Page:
The last serious political risk in this year of European alarms lies in Italy. As in France and the Netherlands, the euro will be on the ballot paper when Italy does go to the polls. The Northern League, Five Star Movement, Forza Italia and the Brothers of Italy all oppose Italian membership of the single currency. Between them, they have well over 50 per cent of the vote, but markets doubt their ability to translate this into control of government and passage of referendum legislation. Time will tell.
The curious thing about market commentators and many institutional investors is that they become very political in favour of the establishments and the euro. I see the role of the investor commentator as being to describe and predict, but not to get emotionally involved in the political arguments in so many countries struggling with the euro scheme.
The many critics of the euro from parties to the right and left around the EU point to wider problems of unemployment, budget cuts, lack of growth and issues over accountability. The challenger parties are not taken seriously by many in the markets, who wish to see them lose elections because they fear break up of the single currency.
The eurozone is still arguing over how much money it should send from rich to poor areas, and on what basis. It has survived only because it has allowed massive transfers through the European Central Bank which have prevented worse austerity and cash shortages in the deficit countries.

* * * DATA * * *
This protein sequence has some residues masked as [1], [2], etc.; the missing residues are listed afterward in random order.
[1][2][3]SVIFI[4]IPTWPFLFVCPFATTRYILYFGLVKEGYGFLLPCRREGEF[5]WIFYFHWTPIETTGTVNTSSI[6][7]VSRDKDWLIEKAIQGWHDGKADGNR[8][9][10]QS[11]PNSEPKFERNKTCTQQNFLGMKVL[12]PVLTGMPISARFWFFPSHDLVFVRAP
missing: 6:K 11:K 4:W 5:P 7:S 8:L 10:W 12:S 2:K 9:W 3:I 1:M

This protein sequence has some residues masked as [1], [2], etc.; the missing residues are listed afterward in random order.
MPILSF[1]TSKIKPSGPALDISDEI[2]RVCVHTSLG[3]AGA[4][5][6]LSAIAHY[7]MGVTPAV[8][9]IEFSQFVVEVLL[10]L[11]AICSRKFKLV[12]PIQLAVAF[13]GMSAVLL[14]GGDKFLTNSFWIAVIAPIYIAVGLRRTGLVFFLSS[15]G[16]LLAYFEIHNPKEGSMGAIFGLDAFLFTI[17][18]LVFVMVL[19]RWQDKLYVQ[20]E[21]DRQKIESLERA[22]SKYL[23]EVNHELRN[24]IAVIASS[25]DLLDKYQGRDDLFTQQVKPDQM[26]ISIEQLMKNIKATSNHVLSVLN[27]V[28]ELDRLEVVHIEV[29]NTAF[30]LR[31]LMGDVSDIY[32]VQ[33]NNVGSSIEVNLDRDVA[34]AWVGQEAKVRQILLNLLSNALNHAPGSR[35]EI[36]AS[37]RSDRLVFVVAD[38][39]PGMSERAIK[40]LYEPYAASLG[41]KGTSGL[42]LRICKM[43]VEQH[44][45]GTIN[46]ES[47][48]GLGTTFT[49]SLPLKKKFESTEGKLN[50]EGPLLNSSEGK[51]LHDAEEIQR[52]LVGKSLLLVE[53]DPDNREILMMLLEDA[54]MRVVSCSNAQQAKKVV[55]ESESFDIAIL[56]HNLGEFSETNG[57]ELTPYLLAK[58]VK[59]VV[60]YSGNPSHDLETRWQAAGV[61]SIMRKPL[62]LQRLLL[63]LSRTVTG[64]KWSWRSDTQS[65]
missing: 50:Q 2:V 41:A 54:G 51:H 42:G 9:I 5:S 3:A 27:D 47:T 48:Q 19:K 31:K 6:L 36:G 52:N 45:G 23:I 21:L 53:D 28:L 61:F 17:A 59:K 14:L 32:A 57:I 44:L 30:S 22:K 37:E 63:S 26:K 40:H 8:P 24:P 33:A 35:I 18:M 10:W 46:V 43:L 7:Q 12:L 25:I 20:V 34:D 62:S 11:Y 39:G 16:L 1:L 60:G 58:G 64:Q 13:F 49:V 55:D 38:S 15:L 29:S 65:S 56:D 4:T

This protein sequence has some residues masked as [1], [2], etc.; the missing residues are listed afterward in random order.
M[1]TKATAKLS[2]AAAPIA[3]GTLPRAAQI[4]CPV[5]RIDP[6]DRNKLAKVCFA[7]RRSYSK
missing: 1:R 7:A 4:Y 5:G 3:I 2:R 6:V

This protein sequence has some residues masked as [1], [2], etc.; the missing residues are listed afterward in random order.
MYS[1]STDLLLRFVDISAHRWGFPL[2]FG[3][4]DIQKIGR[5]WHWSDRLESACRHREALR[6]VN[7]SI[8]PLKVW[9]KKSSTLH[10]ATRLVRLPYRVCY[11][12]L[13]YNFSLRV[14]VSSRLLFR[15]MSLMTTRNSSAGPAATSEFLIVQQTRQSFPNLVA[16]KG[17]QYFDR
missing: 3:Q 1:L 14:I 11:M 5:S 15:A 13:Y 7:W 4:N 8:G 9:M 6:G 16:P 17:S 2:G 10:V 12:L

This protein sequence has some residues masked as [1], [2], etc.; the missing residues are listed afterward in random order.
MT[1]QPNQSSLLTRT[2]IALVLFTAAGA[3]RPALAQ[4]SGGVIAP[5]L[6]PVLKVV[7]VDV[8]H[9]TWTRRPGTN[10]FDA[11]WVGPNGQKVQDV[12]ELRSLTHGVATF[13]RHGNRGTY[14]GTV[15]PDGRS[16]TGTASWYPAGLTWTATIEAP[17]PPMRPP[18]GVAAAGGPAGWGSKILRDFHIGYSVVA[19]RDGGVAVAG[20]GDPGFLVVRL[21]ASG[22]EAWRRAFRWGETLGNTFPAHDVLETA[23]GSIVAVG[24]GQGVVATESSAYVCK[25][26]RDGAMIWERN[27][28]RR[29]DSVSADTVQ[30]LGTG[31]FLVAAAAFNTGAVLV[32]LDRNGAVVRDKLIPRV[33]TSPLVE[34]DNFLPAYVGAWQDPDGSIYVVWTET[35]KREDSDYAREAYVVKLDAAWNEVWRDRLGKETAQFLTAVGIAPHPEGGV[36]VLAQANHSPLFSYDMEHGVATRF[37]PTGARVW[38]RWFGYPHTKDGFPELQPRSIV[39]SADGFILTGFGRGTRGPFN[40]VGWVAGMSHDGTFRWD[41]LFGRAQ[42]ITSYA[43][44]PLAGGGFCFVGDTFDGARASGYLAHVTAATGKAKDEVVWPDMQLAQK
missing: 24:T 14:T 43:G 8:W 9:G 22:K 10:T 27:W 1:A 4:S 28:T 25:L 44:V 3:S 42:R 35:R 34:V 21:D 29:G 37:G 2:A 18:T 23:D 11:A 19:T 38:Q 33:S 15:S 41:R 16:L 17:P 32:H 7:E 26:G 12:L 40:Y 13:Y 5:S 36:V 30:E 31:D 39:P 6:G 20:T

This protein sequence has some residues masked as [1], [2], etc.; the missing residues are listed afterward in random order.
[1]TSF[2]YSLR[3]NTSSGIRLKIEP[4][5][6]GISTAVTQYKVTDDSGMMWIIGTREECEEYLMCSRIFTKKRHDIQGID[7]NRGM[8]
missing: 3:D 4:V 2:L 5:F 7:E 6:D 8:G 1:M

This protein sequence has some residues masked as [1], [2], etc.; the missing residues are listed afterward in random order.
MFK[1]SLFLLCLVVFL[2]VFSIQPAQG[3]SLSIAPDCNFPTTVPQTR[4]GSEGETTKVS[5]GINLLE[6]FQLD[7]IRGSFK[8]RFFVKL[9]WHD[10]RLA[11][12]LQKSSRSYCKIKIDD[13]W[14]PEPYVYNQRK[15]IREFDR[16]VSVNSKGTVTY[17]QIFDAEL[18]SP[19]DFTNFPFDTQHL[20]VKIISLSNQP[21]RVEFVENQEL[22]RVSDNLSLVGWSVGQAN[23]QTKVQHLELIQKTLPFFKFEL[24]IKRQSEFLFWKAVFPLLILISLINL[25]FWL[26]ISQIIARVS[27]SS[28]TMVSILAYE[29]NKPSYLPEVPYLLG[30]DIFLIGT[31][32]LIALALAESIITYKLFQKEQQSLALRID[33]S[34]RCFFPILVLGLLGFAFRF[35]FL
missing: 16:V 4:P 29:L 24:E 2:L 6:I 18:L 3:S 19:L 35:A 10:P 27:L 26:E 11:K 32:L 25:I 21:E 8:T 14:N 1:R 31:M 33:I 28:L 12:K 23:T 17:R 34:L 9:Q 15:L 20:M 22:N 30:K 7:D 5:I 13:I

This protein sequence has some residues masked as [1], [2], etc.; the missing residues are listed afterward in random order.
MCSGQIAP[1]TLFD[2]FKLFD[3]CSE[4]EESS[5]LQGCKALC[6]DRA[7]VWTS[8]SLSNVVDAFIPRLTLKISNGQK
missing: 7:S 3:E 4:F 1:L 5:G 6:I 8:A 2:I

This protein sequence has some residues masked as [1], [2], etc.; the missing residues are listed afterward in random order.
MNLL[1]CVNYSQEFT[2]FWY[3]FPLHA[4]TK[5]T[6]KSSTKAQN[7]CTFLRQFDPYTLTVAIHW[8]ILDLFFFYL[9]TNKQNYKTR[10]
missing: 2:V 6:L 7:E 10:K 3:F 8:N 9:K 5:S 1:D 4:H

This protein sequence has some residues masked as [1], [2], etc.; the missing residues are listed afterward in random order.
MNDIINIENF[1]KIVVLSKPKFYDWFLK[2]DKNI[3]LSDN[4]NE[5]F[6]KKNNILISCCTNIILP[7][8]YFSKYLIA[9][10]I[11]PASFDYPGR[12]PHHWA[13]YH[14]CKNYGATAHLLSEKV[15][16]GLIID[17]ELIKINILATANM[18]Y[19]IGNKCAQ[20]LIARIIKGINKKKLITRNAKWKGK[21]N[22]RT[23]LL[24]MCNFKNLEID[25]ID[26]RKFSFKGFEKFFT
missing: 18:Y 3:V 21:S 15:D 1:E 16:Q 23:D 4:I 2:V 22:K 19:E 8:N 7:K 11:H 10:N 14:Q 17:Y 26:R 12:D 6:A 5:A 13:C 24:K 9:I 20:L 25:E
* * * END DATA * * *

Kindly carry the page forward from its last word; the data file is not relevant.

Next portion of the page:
Today, there is a bit more cash around and a bit more growth in the eurozone as a result. This means the political tensions are reducing somewhat. There is still, however, a case that the EU needs either to complete a proper transfer and political union to back up the euro in the weakest parts, or there needs to be some shedding of poorer areas from the current tough disciplines of the single currency. That will be a story for markets another day.
In the meantime, it seems we can enjoy the ride as investors with too much cash throw a bit more of their caution to the winds. I stand ready to take cover if some unexpected bad news does show up that does have the power to damage shares.
John Redwood is chief global strategist for Charles Stanley. The FT Fund is a dummy portfolio intended to demonstrate how investors can use a wide range of ETFs to gain exposure to global stock markets while keeping down the costs of investing. firstname.lastname@example.org
|Cash Account [GBP]||0.2|
|db x-trackers MSCI Taiwan ETF||2.0|
|db x-trackers S&P 500 UCITS ETF (DR) 2C (GBP Hedged)||8.9|
|ETF Securities ROBO Global Robotics and Automation GO UCITS ETF||2.7|
|ETFS ISE Cyber Security ETF||2.5|
|HSBC MSCI AC Far East ex Japan ETF||1.6|
|HSBC MSCI China ETF||1.6|
|HSBC MSCI Emerging Mkts Far East ETF||2.8|
|iShares Core MSCI Emerging Markets IMI||5.4|
|iShares FTSE EPRA/NAREIT Asia Property||2.1|
|iShares FTSE EPRA/NAREIT UK Property||3.0|
|iShares GBP Corporate Bond 0-5 ETF||12.8|
|iShares Global High Yield Corp Bond GBP Hedged ETF||8.7|
|iShares Global Inflation Linked Government Bond ETF||4.0|
|iShares MSCI World Monthly Sterling Hedged||9.9|
|iShares Nasdaq 100 ETF||9.2|
|L&G All Stocks Index-Linked Gilt Index I Acc||7.9|
|L&G Short Dated £ Corp Bond Index I Acc||5.2|
|Lyxor JPX NIKKEI 400 GBP Hedged ETF||3.9|
|UBS CMCI Composite UCITS ETF A-acc||2.4|
|Vanguard FTSE 250 ETF||3.1|
|Source: Charles Stanley Pan Asset|